PORT-AU-PRINCE, Haiti – Tens of thousands of angry protesters filled the streets of Haiti’s capital Monday, setting fire to barricades, storming a luxury hotel and demanding that front-runner Rene Preval be declared the winner of last week’s presidential elections.
At least two people were killed and several injured in gunfire in the Tabarre neighborhood near the international airport. Witnesses interviewed on Haitian radio blamed United Nations peacekeepers, but a U.N. spokesman denied troops had fired on protesters.
Elsewhere around the capital, demonstrations remained peaceful even as singing, dancing men and women shut down businesses and tied up traffic throughout the city. By nightfall, flaming barricades still dotted the city, but most traffic was allowed safe passage.
“I walked miles to cast my vote last week, and now these rich people need to respect it,” screamed Noel Rolane, a merchant who stood over a burning auto chassis in the Cite Soleil slum. “If they want us to turn this whole country into a heap of ash, then that’s what they’re going to get.”
Monday’s upheavals came two days after much promised final results were expected by many to show that Preval, a former president popular among this country’s poor, won the elections with a simple majority.
Instead, the results dribbled out from the country’s election council showed Preval’s lead shrinking to less than 50 percent, requiring a runoff.
With 90 percent of the vote counted, Preval was leading a 33-man field with 48.7 percent, elections officials said Monday. His nearest opponent, former president Leslie Manigat, had 11.8 percent. Preval needs 50 percent plus one vote to avoid a runoff. Of the 2.2 million ballots cast, about 125,000 have been declared invalid because of irregularities.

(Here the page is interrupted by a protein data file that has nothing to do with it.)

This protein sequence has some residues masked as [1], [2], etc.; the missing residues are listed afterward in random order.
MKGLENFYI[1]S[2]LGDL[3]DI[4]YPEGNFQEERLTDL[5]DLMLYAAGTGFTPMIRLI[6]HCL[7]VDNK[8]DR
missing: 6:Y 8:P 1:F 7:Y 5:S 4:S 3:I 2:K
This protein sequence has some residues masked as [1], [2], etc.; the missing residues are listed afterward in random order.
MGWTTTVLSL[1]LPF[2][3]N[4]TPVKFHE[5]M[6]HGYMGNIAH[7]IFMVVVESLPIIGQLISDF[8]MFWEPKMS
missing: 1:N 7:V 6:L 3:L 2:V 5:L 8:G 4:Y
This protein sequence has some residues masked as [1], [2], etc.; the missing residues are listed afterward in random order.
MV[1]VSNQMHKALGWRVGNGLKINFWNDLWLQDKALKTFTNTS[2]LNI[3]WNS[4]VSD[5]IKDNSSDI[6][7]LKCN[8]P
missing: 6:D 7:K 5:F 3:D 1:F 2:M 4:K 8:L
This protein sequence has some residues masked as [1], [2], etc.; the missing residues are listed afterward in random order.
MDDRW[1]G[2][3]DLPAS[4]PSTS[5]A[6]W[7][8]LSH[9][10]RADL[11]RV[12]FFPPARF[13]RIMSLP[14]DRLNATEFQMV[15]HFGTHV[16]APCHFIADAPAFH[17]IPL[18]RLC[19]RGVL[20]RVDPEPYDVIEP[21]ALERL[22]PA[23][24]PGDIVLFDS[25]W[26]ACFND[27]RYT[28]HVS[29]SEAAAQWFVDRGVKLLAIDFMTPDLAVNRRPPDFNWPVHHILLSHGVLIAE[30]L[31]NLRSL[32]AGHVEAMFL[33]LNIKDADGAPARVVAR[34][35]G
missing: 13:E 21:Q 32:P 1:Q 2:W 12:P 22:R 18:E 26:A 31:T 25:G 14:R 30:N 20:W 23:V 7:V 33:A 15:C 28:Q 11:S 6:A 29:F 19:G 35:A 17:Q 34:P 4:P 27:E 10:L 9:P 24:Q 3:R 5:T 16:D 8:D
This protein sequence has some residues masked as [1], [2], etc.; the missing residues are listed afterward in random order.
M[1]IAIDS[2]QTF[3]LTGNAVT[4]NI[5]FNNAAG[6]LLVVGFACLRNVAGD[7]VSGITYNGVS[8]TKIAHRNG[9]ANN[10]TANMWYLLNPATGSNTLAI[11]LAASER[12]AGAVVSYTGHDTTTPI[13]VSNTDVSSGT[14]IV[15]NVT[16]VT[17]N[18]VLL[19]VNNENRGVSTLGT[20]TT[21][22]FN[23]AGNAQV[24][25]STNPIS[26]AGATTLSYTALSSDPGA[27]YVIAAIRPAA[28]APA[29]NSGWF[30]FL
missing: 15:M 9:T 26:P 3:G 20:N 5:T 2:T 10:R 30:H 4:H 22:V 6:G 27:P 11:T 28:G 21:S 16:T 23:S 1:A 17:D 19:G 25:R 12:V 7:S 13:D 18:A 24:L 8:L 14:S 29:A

Interim Prime Minister Gerard Latortue and other officials appealed for calm in a national radio broadcast: “I’m asking you to go home … The transitional government is not stealing your vote.”
But Preval, in remarks to the Associated Press, said he has “questions about the electoral process. We want to see how we can save the process.” He spoke after he was flown from his home in rural Haiti to the capital for a series of meetings with leading diplomats and the prime minister.
The size of the demonstrations reminded many of 1990, when Preval’s mentor, ousted President Jean-Bertrand Aristide, rose from a charismatic slum preacher to become this country’s first democratically elected president. But in an act that sent shivers through some elite bastions here, thousands of protesters stormed the Hotel Montana, an enclave that houses international reporters, diplomats and the election council’s press center.